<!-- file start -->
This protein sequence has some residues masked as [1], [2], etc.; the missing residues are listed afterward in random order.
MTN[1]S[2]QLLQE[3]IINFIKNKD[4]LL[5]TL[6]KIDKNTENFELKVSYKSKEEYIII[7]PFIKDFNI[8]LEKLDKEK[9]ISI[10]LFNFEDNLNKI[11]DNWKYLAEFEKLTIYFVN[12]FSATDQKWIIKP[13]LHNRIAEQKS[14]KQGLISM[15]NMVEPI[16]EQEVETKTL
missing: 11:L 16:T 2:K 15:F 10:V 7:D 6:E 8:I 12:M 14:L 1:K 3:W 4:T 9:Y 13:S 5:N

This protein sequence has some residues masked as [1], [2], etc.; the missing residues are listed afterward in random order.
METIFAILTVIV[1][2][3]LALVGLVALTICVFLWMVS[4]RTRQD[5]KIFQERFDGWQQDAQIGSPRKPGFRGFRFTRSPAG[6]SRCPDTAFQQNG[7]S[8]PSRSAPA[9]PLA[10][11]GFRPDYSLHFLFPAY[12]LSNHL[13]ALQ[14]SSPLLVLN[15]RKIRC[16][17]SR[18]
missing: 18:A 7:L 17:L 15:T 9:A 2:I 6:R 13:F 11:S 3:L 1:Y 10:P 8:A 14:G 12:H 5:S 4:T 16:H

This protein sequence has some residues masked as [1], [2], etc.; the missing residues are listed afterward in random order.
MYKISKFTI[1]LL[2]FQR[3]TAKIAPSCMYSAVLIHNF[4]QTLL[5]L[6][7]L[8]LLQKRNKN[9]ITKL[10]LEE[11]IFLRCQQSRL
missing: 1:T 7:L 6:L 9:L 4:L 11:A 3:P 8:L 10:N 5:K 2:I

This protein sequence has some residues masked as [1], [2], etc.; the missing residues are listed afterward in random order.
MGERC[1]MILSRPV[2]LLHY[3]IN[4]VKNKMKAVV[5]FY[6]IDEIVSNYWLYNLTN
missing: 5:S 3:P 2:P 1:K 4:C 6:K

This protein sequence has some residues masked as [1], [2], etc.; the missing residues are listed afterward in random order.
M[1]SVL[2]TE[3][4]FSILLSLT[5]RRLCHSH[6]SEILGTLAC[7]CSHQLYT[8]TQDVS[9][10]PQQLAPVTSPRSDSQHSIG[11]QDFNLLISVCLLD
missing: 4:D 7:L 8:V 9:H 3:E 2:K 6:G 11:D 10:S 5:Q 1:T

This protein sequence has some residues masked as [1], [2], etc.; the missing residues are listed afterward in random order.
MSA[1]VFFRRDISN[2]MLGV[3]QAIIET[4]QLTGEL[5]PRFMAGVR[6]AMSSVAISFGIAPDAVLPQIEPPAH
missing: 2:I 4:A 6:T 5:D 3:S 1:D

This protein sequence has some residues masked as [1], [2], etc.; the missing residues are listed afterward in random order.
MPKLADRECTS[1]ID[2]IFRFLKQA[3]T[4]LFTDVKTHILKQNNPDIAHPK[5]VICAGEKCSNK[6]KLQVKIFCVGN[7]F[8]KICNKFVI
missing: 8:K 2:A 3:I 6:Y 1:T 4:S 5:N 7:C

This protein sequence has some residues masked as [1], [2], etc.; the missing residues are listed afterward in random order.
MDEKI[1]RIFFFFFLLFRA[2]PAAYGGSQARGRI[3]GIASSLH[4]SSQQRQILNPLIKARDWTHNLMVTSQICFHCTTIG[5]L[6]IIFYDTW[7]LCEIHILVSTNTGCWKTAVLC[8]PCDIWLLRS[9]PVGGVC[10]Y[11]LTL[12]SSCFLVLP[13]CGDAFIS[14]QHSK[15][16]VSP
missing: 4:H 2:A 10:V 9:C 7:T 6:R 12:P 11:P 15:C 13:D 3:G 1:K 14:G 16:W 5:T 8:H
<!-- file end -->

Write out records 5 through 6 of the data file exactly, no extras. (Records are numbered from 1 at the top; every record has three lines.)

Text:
This protein sequence has some residues masked as [1], [2], etc.; the missing residues are listed afterward in random order.
M[1]SVL[2]TE[3][4]FSILLSLT[5]RRLCHSH[6]SEILGTLAC[7]CSHQLYT[8]TQDVS[9][10]PQQLAPVTSPRSDSQHSIG[11]QDFNLLISVCLLD
missing: 4:D 7:L 8:V 9:H 3:E 2:K 6:G 11:D 10:S 5:Q 1:T

This protein sequence has some residues masked as [1], [2], etc.; the missing residues are listed afterward in random order.
MSA[1]VFFRRDISN[2]MLGV[3]QAIIET[4]QLTGEL[5]PRFMAGVR[6]AMSSVAISFGIAPDAVLPQIEPPAH
missing: 2:I 4:A 6:T 5:D 3:S 1:D